Every year the club does 3,000 to 3,500 eye screening tests for elementary kids in Aberdeen and surrounding communities, directed by Lion John Emmet who conducts most of the screenings. They also provide eyeglass scholarships for people of any age who need financial assistance, giving up to $150 in support. The process is as simple as filling out an application on their website

Aberdeen Lions Club also partners with the South Dakota School for the Blind and Visually Impaired (SDSBVI) in several different ways such as sponsoring their back-to-school picnic and hosting a pumpkin carving party.

Another large fundraiser the club does each year in August is selling Monday Night Football books, which allow participants to win prize money. The proceeds from the sale of these books helps fund service projects throughout the community.

The Lions Club participates in various other sponsorships and events, depending on the needs of the community at that time.

The Season of Giving

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Lions Wayne (left) and Marlys Mardian helping at Burgers in the Park.

As the holidays approach, the season of giving commences. While volunteering in the community and donating to charities is a year-round activity, people tend to be more aware of lending a helping hand during the later months of the year.

“I just think you see the need more during the holidays just because everybody is focused on it. The holidays are a rough time for people, probably more than other times of the year,” Jim explained.

The Lions Club has a couple of events planned for the season. One of those includes a Christmas pizza party with the students and staff at SDSBVI.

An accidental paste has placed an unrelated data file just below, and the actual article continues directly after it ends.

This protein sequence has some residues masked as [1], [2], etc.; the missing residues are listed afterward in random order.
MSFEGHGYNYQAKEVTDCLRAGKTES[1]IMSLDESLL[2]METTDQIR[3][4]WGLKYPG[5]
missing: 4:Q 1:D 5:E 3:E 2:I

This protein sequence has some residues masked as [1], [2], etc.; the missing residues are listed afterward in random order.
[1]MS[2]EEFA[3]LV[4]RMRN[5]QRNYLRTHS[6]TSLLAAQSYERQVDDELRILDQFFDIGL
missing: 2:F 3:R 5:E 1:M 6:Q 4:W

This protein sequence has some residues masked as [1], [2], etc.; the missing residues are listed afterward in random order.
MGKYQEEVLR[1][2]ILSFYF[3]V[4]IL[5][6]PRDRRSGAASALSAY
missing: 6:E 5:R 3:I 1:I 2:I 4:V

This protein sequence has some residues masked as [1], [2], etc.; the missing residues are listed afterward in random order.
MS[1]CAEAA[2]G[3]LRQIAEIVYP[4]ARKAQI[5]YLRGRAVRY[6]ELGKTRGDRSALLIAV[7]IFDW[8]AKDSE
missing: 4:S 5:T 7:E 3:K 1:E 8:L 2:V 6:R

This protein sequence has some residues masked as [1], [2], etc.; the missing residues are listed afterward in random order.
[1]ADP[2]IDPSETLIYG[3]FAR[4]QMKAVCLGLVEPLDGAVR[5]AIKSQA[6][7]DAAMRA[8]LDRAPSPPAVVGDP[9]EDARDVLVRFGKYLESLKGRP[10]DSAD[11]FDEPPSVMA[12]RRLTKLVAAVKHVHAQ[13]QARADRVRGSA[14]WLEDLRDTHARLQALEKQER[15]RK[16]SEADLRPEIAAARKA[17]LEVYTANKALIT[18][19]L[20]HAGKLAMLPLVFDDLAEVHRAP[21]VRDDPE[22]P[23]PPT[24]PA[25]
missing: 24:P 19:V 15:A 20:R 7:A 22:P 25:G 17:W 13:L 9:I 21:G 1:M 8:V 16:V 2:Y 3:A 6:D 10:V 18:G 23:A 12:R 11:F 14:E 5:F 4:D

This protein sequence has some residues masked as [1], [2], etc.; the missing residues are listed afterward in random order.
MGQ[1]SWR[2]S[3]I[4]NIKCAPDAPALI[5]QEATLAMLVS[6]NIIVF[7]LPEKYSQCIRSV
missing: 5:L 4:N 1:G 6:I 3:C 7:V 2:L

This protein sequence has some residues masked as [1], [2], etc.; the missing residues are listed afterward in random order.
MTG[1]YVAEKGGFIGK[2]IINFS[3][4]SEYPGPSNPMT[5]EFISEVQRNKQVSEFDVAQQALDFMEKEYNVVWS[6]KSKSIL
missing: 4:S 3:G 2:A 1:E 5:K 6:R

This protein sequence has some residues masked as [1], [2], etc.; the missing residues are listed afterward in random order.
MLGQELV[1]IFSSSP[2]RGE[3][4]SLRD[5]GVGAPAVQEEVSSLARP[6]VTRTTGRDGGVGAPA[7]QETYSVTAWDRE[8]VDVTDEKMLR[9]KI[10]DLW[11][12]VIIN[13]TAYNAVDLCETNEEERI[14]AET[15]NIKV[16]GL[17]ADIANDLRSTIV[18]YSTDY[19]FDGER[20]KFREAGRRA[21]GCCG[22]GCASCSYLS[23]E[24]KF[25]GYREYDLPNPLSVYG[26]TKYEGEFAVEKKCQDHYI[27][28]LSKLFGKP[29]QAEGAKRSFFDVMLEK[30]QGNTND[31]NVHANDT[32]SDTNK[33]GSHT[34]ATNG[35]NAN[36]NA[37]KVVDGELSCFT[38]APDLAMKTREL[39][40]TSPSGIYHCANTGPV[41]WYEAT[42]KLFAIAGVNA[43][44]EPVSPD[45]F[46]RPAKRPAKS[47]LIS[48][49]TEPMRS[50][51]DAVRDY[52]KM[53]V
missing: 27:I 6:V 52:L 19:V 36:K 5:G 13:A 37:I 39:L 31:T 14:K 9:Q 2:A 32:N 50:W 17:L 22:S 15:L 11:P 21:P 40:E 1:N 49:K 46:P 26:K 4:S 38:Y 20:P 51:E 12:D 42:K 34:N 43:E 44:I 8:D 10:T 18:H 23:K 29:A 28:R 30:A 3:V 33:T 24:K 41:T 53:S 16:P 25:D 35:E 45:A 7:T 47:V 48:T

“We have pizza, and we have a choir that comes in and sings Christmas carols. Santa shows up, and then we have gift bags that we hand out to the kids. That can be a variety of things—some gift cards for food and a little present,” Jim said.

An internal fundraiser for Safe Harbor is another service project that the Lions continue during the holidays. Members of the club make their own donations and also reach out to people in the community. With the money they raise, the members then shop for items like personal care products and toys for the children and deliver them to Safe Harbor. 

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Lions John Emmet helping a student at the South Dakota School for the Blind and Visually Impaired pumpkin carving event.

“It’s exciting to see how willing people are to help out and to give,” Jim said. “You know, just that switch in mentality where most of the year you are trying to take care of your family or you’re just going through your day. … This time of year, it seems like everybody wants to help others. That’s probably the best part about it for me.”

The members of the Lions volunteer for a shift as bell ringers for the Salvation Army, too. 


What started as a men’s social group grew into an international organization for both men and women of all ages. 

The Aberdeen Lions Club provides behind-the-scenes support to many local groups and organizations around the community, filling a niche like offering vision-care resources and hosting events for the students at SDSBVI.

When asked to give advice for people looking to give back during the holidays, Jim responded, “Find a need and fill it. It doesn’t matter how much or how little, but any act of kindness is a good thing.” //